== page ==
September 4, 2008
Law needed to ensure access to Great Lakes beaches
FOR MOST DUFFERIN-AREA residents, a trip "to the beach" is a trip to Wasaga, which bills itself as the world's longest fresh water beach.
Once there, you have to pay at least $5 to park anywhere close to the sand beach, and a lot more if you want to use one of the parking lots in Wasaga Beach Provincial Park. Long gone are the days when you could just drive along the beach and park free wherever you'd like.
However, one thing you've never had to cope with was a fence barring public access to the beach.
The same right of access exists for Sauble Beach near Owen Sound and many other parts of the Lake Huron shoreline. Similarly, there are lots of good public beaches along Lakes Superior, Erie and Ontario.
However, that's not the case everywhere on Ontario's Great Lakes shorelines — far from it!
In fact, the owners of some of the most valuable properties in the province have deeds showing their ownership as extending right to the water's edge.
That hasn't always been the case. At one point it was assumed that the Crown's ownership of the land under the lakes extended as far as the high water marks. But that changed with the stroke of a pen in 1951, when Lands and Forests Minister H. R. Scott moved the province's jurisdiction from the high water marks to the low water marks, meaning anything above the water itself was no longer claimed as Crown property.
(As a consequence, public ownership has declined and private ownership risen with the lakes now at record lows and the beaches far wider than they once were!)
The change in rules meant little when it occurred, but the growth of population and accompanying public demand for recreational activities has led to serious clashes between beach-lovers and beach owners.
Nowhere is this more obvious than along the easterly extension of Wasaga Beach, the just-as-beautiful Balm and Rowntree beaches of Simcoe's Tiny Township.
There, it's been quite a summer. Vandalism, assaults, broken bones, torn earlobes, a chainsaw attack, arson, charges of public mischief, hundreds and hundreds of police calls, all in the space of just a few months.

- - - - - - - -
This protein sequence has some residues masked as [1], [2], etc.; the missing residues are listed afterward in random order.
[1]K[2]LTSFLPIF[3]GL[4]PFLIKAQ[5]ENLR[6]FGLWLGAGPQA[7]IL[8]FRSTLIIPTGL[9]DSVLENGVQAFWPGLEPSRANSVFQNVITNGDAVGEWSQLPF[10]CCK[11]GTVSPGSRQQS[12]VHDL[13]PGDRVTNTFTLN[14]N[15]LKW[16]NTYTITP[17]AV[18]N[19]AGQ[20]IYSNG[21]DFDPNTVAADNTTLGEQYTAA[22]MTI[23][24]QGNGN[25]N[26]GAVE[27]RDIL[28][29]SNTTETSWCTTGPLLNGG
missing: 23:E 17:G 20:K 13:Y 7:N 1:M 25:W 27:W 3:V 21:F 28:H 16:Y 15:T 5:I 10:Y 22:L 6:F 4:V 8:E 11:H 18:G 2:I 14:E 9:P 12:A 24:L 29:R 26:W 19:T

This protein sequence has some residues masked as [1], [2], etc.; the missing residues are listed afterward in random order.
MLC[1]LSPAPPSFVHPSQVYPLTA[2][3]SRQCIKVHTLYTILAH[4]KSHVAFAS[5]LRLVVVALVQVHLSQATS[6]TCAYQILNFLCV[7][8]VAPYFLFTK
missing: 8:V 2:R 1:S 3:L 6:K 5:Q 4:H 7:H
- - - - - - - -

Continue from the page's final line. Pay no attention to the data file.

Balm Beach has become the most visible flashpoint in the growing schism between public access and private ownership of the province's cherished, and increasingly crowded, waterfront places, and a sudden, stark notice to the public at large: our best beaches are more likely than not deemed to be private.
Balm Beach stands as an abject lesson in what happens when such grey areas as beach access are left to fester unregulated, hazy and unclear.
There, as at Wasaga, most of the local population have cottages that don't front on the lake, but unlike Wasaga, only one short strip has been set aside as a "public beach," and the real trouble began in 2006, when John Marion, whose lakeside home sits one lot south of the public beach, started building a two-metre-tall wooden fence along his property line down to the water's edge. Parallel to it, a chain-link fence hems in the Marion property, which had been confirmed as extending to the water's edge when the owner made an application under the provincial Boundaries Act in 2005. Beyond it, 30 shoreline cottage owners who say their original deeds erroneously excluded beachfront from their property have acquired the same right and the beach has been quietly decreed private.
On June 29, the Marion fence was attacked with a chainsaw by local cottager Mark Tasikas, who was charged with mischief to property.
On July 22, the fence was set on fire, No arrests have been made. Two days later, 14- year old James Brennan, vacationing with his family from Mississauga, ended up in a physical confrontation in the water beyond the Marions' property. His earrings were torn out, and his hand was broken. John Marion, 63, and his son Greg, 42, were charged with assault causing bodily harm.
The property squabble can be traced to 2001, when Nicholas Leblovic, a Toronto lawyer with a summer home on Balm Beach, made the first application under the Boundaries Act to extend his property line to the water's edge. But the Marions are the only ones to cordon off their property — even though any of the others could do the same, transforming the beach into barricaded corridors.
Thankfully, Kim Craitor, Liberal MPP for Niagara Falls, has introduced a private member's bill, the Great Lakes Shoreline Right of Passage Act, which would guarantee the public's ability to walk all the shorelines of the Great Lakes. It's now awaiting committee review and surely should be approved, either as is or as a government bill with the same purpose.
The MPP was spurred by similar conflicts along the Lake Erie shoreline near Fort Erie, but his bill speaks to the same rift between private property owners and members of the public who believe shoreline access is an inalienable right. In Michigan, the state legislature passed a bill in 2005 much like the one Mr. Craitor has proposed for Ontario.
Rowntree Beach, to the north of Balm, has the same problem, thanks to a court ruling that's at variance with a decision denying a shoreline resort owner near Grand Bend an application to declare his beach private in 1989.
As we see it, this should be a matter for our legislators, not the courts. Provincial law should reflect a clear (overwhelming?) public interest in having all the Great Lakes shoreline accessible to everyone, not just a relative handful of rich property owners.